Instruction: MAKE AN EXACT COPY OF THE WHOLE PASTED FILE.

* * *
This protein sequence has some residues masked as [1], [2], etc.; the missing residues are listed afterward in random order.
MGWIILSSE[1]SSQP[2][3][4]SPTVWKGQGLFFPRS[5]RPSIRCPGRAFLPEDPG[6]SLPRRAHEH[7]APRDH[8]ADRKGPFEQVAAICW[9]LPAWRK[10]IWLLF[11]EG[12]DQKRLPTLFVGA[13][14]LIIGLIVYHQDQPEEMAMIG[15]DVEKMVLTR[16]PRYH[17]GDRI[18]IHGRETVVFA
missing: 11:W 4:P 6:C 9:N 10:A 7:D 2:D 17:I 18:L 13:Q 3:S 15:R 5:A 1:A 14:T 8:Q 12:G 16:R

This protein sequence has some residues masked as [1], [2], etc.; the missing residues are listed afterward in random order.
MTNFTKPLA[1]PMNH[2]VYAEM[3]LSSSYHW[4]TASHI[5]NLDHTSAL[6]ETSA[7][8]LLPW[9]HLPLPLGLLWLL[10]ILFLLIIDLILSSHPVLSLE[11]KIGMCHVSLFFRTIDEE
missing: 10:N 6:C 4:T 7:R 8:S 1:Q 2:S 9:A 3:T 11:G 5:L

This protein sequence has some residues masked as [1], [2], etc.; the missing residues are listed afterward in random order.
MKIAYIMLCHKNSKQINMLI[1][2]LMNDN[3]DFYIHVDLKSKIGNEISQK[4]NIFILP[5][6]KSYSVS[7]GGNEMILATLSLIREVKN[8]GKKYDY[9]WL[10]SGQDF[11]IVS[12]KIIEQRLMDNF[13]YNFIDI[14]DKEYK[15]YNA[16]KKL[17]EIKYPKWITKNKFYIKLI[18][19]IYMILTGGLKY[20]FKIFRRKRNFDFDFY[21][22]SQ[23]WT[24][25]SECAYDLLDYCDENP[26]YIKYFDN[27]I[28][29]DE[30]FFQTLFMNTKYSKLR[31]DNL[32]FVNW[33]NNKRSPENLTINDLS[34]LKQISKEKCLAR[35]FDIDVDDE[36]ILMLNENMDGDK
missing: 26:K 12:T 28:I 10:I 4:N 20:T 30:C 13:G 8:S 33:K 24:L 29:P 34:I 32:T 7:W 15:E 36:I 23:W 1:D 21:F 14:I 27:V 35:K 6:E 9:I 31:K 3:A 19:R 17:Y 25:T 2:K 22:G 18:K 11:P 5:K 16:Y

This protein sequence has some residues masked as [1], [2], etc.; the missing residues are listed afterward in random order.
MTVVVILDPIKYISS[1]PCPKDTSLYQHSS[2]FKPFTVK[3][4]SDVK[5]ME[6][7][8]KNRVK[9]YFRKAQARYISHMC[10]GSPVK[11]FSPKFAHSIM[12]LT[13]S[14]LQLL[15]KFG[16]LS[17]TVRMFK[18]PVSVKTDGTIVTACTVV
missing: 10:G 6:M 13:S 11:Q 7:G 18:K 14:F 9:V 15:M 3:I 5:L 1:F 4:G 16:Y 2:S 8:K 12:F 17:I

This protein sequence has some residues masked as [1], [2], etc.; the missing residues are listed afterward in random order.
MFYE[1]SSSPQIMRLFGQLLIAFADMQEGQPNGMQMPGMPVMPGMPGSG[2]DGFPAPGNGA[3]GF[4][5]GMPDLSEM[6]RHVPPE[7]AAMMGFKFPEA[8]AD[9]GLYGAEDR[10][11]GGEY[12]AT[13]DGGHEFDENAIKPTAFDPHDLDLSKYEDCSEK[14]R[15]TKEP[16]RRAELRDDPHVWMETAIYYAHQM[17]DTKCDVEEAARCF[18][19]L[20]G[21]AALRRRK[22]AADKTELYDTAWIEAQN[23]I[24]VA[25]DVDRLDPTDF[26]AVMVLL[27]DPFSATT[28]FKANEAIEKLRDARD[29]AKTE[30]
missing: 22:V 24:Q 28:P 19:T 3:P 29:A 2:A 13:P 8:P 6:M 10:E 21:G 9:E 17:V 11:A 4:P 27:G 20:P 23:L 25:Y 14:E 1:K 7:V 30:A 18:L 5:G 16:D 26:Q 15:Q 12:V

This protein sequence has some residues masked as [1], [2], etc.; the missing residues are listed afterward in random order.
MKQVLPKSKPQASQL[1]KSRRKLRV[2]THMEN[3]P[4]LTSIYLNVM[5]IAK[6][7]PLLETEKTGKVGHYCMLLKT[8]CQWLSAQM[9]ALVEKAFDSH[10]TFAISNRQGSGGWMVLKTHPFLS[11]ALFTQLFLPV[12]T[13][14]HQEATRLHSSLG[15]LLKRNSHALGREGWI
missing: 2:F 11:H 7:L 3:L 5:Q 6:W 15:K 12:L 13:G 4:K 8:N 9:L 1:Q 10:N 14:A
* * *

This protein sequence has some residues masked as [1], [2], etc.; the missing residues are listed afterward in random order.
MGWIILSSE[1]SSQP[2][3][4]SPTVWKGQGLFFPRS[5]RPSIRCPGRAFLPEDPG[6]SLPRRAHEH[7]APRDH[8]ADRKGPFEQVAAICW[9]LPAWRK[10]IWLLF[11]EG[12]DQKRLPTLFVGA[13][14]LIIGLIVYHQDQPEEMAMIG[15]DVEKMVLTR[16]PRYH[17]GDRI[18]IHGRETVVFA
missing: 11:W 4:P 6:C 9:N 10:A 7:D 2:D 17:I 18:L 13:Q 3:S 15:R 5:A 1:A 14:T 8:Q 12:G 16:R

This protein sequence has some residues masked as [1], [2], etc.; the missing residues are listed afterward in random order.
MTNFTKPLA[1]PMNH[2]VYAEM[3]LSSSYHW[4]TASHI[5]NLDHTSAL[6]ETSA[7][8]LLPW[9]HLPLPLGLLWLL[10]ILFLLIIDLILSSHPVLSLE[11]KIGMCHVSLFFRTIDEE
missing: 10:N 6:C 4:T 7:R 8:S 1:Q 2:S 9:A 3:T 11:G 5:L

This protein sequence has some residues masked as [1], [2], etc.; the missing residues are listed afterward in random order.
MKIAYIMLCHKNSKQINMLI[1][2]LMNDN[3]DFYIHVDLKSKIGNEISQK[4]NIFILP[5][6]KSYSVS[7]GGNEMILATLSLIREVKN[8]GKKYDY[9]WL[10]SGQDF[11]IVS[12]KIIEQRLMDNF[13]YNFIDI[14]DKEYK[15]YNA[16]KKL[17]EIKYPKWITKNKFYIKLI[18][19]IYMILTGGLKY[20]FKIFRRKRNFDFDFY[21][22]SQ[23]WT[24][25]SECAYDLLDYCDENP[26]YIKYFDN[27]I[28][29]DE[30]FFQTLFMNTKYSKLR[31]DNL[32]FVNW[33]NNKRSPENLTINDLS[34]LKQISKEKCLAR[35]FDIDVDDE[36]ILMLNENMDGDK
missing: 26:K 12:T 28:I 10:I 4:N 20:T 30:C 13:G 8:S 33:K 24:L 29:P 34:I 32:T 7:W 15:E 36:I 23:W 1:D 21:F 14:I 27:V 35:K 6:E 9:I 31:K 3:A 19:R 17:Y 25:T 2:K 22:G 18:K 11:P 5:K 16:Y

This protein sequence has some residues masked as [1], [2], etc.; the missing residues are listed afterward in random order.
MTVVVILDPIKYISS[1]PCPKDTSLYQHSS[2]FKPFTVK[3][4]SDVK[5]ME[6][7][8]KNRVK[9]YFRKAQARYISHMC[10]GSPVK[11]FSPKFAHSIM[12]LT[13]S[14]LQLL[15]KFG[16]LS[17]TVRMFK[18]PVSVKTDGTIVTACTVV
missing: 10:G 6:M 13:S 11:Q 7:G 18:K 14:F 9:V 15:M 3:I 5:L 1:F 4:G 16:Y 2:S 8:K 12:F 17:I

This protein sequence has some residues masked as [1], [2], etc.; the missing residues are listed afterward in random order.
MFYE[1]SSSPQIMRLFGQLLIAFADMQEGQPNGMQMPGMPVMPGMPGSG[2]DGFPAPGNGA[3]GF[4][5]GMPDLSEM[6]RHVPPE[7]AAMMGFKFPEA[8]AD[9]GLYGAEDR[10][11]GGEY[12]AT[13]DGGHEFDENAIKPTAFDPHDLDLSKYEDCSEK[14]R[15]TKEP[16]RRAELRDDPHVWMETAIYYAHQM[17]DTKCDVEEAARCF[18][19]L[20]G[21]AALRRRK[22]AADKTELYDTAWIEAQN[23]I[24]VA[25]DVDRLDPTDF[26]AVMVLL[27]DPFSATT[28]FKANEAIEKLRDARD[29]AKTE[30]
missing: 22:V 24:Q 28:P 19:T 3:P 29:A 2:A 13:P 8:P 6:M 10:E 21:G 9:E 17:V 11:A 4:P 27:G 20:P 23:L 25:Y 14:E 1:K 7:V 30:A 18:L 5:G 16:D 26:Q 15:Q 12:V

This protein sequence has some residues masked as [1], [2], etc.; the missing residues are listed afterward in random order.
MKQVLPKSKPQASQL[1]KSRRKLRV[2]THMEN[3]P[4]LTSIYLNVM[5]IAK[6][7]PLLETEKTGKVGHYCMLLKT[8]CQWLSAQM[9]ALVEKAFDSH[10]TFAISNRQGSGGWMVLKTHPFLS[11]ALFTQLFLPV[12]T[13][14]HQEATRLHSSLG[15]LLKRNSHALGREGWI
missing: 2:F 11:H 7:L 3:L 5:Q 6:W 15:K 12:L 13:G 4:K 8:N 9:L 1:Q 10:N 14:A